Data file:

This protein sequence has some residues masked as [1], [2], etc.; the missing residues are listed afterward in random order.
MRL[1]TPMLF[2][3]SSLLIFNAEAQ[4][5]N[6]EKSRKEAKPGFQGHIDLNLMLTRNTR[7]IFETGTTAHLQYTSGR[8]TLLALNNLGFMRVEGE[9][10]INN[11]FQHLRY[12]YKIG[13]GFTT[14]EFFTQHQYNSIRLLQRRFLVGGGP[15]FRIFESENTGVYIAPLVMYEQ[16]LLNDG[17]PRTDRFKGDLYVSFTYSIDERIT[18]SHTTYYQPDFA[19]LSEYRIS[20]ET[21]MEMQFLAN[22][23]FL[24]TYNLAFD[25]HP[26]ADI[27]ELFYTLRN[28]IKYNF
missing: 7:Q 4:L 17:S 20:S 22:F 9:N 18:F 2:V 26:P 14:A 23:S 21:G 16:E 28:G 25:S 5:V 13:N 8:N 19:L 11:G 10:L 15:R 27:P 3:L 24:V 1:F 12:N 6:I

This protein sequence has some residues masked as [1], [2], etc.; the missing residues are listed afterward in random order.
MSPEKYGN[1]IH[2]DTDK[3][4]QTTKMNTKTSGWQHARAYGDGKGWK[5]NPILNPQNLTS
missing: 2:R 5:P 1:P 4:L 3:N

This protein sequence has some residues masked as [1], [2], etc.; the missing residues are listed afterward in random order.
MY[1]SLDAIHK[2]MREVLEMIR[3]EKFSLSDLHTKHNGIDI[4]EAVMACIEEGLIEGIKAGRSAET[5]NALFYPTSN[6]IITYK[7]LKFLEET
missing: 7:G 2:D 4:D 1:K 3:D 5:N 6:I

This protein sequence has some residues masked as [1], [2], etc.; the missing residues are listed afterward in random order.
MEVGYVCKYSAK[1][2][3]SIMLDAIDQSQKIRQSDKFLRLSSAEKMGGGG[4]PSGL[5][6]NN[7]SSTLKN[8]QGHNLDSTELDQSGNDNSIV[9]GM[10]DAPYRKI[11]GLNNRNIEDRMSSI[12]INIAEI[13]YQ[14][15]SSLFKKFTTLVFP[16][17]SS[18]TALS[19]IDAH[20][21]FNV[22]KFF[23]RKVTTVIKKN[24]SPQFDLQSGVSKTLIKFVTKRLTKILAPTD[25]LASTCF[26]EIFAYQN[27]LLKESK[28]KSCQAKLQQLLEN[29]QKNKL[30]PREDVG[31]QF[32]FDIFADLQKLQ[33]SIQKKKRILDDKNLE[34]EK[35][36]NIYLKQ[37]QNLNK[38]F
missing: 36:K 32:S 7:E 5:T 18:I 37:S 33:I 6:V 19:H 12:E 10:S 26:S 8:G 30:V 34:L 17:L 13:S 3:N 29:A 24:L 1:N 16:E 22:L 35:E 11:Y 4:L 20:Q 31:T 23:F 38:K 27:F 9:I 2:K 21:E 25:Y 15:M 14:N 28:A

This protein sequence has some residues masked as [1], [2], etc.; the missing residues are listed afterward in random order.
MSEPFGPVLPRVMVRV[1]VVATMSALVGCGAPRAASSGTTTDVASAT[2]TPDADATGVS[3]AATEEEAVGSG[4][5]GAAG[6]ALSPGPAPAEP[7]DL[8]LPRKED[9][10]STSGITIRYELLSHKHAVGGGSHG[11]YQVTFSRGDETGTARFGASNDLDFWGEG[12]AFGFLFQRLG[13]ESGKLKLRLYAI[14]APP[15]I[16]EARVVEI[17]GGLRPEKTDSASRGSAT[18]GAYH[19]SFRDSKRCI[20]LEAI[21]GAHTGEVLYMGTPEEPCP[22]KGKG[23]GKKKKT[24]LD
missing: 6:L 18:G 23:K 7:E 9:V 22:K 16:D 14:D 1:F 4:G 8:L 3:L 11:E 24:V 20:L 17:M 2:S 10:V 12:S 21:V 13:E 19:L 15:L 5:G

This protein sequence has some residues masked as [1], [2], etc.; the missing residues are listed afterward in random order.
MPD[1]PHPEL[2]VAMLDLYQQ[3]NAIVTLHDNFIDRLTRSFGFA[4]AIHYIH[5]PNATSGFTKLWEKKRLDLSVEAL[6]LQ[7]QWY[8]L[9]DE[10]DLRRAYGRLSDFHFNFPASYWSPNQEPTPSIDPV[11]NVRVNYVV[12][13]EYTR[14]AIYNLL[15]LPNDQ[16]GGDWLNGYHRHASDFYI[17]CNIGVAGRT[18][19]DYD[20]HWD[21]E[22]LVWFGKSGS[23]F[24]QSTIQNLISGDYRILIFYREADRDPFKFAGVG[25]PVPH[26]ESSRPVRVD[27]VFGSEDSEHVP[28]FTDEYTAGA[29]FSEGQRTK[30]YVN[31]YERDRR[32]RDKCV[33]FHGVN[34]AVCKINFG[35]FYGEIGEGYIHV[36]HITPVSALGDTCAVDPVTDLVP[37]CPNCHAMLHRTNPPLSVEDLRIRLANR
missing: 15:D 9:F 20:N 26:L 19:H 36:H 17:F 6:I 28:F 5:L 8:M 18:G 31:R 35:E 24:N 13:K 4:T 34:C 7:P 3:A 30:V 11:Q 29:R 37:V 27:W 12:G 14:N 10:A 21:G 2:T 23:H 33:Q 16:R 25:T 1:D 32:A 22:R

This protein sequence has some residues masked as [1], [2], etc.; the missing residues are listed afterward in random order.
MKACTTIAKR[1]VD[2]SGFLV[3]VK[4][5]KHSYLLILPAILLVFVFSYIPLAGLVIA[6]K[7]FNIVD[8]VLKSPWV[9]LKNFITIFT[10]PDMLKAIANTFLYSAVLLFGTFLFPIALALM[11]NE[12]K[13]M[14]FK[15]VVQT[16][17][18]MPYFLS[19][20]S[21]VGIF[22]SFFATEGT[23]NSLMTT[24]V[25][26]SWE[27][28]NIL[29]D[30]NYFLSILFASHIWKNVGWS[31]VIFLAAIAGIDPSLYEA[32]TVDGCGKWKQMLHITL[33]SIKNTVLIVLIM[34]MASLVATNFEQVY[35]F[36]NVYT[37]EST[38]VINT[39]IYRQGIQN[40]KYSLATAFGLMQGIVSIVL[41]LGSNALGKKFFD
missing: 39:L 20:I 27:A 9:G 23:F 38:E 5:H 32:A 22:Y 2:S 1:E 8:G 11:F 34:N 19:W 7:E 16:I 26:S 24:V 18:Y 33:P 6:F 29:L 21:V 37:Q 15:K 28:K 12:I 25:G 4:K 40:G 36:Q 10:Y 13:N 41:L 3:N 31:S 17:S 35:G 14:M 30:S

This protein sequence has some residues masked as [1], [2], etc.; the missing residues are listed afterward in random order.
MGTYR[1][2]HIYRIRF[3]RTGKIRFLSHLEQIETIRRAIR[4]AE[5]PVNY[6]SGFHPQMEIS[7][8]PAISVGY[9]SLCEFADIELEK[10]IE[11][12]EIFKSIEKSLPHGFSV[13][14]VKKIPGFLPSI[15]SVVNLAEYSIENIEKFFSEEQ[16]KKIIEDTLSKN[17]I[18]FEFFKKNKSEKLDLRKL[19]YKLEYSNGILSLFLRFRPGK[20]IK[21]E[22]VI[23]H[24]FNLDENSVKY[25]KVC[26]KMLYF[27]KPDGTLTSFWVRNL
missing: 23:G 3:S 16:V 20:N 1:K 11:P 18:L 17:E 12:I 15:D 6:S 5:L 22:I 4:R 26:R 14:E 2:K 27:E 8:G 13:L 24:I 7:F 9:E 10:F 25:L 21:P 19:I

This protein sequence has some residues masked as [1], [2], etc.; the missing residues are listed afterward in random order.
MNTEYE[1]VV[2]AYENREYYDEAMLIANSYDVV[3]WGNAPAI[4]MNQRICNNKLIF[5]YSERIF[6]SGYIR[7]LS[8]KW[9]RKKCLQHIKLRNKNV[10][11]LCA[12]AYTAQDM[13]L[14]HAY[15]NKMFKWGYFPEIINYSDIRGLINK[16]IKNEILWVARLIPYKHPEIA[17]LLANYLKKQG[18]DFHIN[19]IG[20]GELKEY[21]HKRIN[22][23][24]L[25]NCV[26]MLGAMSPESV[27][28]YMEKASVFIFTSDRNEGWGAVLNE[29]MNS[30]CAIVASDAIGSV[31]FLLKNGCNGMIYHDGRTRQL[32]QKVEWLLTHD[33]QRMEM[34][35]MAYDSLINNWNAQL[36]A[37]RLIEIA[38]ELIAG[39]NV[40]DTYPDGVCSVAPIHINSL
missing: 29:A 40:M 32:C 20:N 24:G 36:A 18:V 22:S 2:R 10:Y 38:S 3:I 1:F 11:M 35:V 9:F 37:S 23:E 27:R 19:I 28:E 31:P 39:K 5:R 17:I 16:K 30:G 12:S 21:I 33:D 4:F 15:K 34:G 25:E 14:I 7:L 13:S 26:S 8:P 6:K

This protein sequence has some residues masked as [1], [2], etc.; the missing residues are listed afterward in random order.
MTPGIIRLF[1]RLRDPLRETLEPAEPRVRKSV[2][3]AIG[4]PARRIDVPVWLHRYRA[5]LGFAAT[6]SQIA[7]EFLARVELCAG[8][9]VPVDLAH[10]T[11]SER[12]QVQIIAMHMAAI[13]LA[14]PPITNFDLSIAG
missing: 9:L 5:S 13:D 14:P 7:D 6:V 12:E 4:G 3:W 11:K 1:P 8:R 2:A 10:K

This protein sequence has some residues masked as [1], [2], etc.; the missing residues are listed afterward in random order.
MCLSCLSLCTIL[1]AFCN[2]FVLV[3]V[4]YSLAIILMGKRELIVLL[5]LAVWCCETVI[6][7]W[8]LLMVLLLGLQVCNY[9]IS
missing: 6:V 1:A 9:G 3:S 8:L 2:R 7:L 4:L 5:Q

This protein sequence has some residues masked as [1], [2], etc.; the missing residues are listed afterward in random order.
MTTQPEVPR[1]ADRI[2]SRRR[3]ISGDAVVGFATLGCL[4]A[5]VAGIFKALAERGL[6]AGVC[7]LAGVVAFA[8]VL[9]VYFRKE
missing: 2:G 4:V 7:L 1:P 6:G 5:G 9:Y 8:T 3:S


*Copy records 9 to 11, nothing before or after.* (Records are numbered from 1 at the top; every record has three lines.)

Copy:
This protein sequence has some residues masked as [1], [2], etc.; the missing residues are listed afterward in random order.
MNTEYE[1]VV[2]AYENREYYDEAMLIANSYDVV[3]WGNAPAI[4]MNQRICNNKLIF[5]YSERIF[6]SGYIR[7]LS[8]KW[9]RKKCLQHIKLRNKNV[10][11]LCA[12]AYTAQDM[13]L[14]HAY[15]NKMFKWGYFPEIINYSDIRGLINK[16]IKNEILWVARLIPYKHPEIA[17]LLANYLKKQG[18]DFHIN[19]IG[20]GELKEY[21]HKRIN[22][23][24]L[25]NCV[26]MLGAMSPESV[27][28]YMEKASVFIFTSDRNEGWGAVLNE[29]MNS[30]CAIVASDAIGSV[31]FLLKNGCNGMIYHDGRTRQL[32]QKVEWLLTHD[33]QRMEM[34][35]MAYDSLINNWNAQL[36]A[37]RLIEIA[38]ELIAG[39]NV[40]DTYPDGVCSVAPIHINSL
missing: 29:A 40:M 32:C 20:N 24:G 36:A 18:V 22:S 2:R 10:Y 38:S 3:I 1:F 11:M 35:V 9:F 37:S 23:E 27:R 19:I 28:E 31:P 39:K 5:R 17:I 16:K 30:G 12:S 21:I 33:D 4:F 15:K 34:G 25:E 14:I 7:L 13:S 26:S 8:P 6:K

This protein sequence has some residues masked as [1], [2], etc.; the missing residues are listed afterward in random order.
MTPGIIRLF[1]RLRDPLRETLEPAEPRVRKSV[2][3]AIG[4]PARRIDVPVWLHRYRA[5]LGFAAT[6]SQIA[7]EFLARVELCAG[8][9]VPVDLAH[10]T[11]SER[12]QVQIIAMHMAAI[13]LA[14]PPITNFDLSIAG
missing: 9:L 5:S 13:D 14:P 7:D 6:V 12:E 4:G 3:W 11:K 1:P 8:R 2:A 10:K

This protein sequence has some residues masked as [1], [2], etc.; the missing residues are listed afterward in random order.
MCLSCLSLCTIL[1]AFCN[2]FVLV[3]V[4]YSLAIILMGKRELIVLL[5]LAVWCCETVI[6][7]W[8]LLMVLLLGLQVCNY[9]IS
missing: 6:V 1:A 9:G 3:S 8:L 2:R 7:L 4:L 5:Q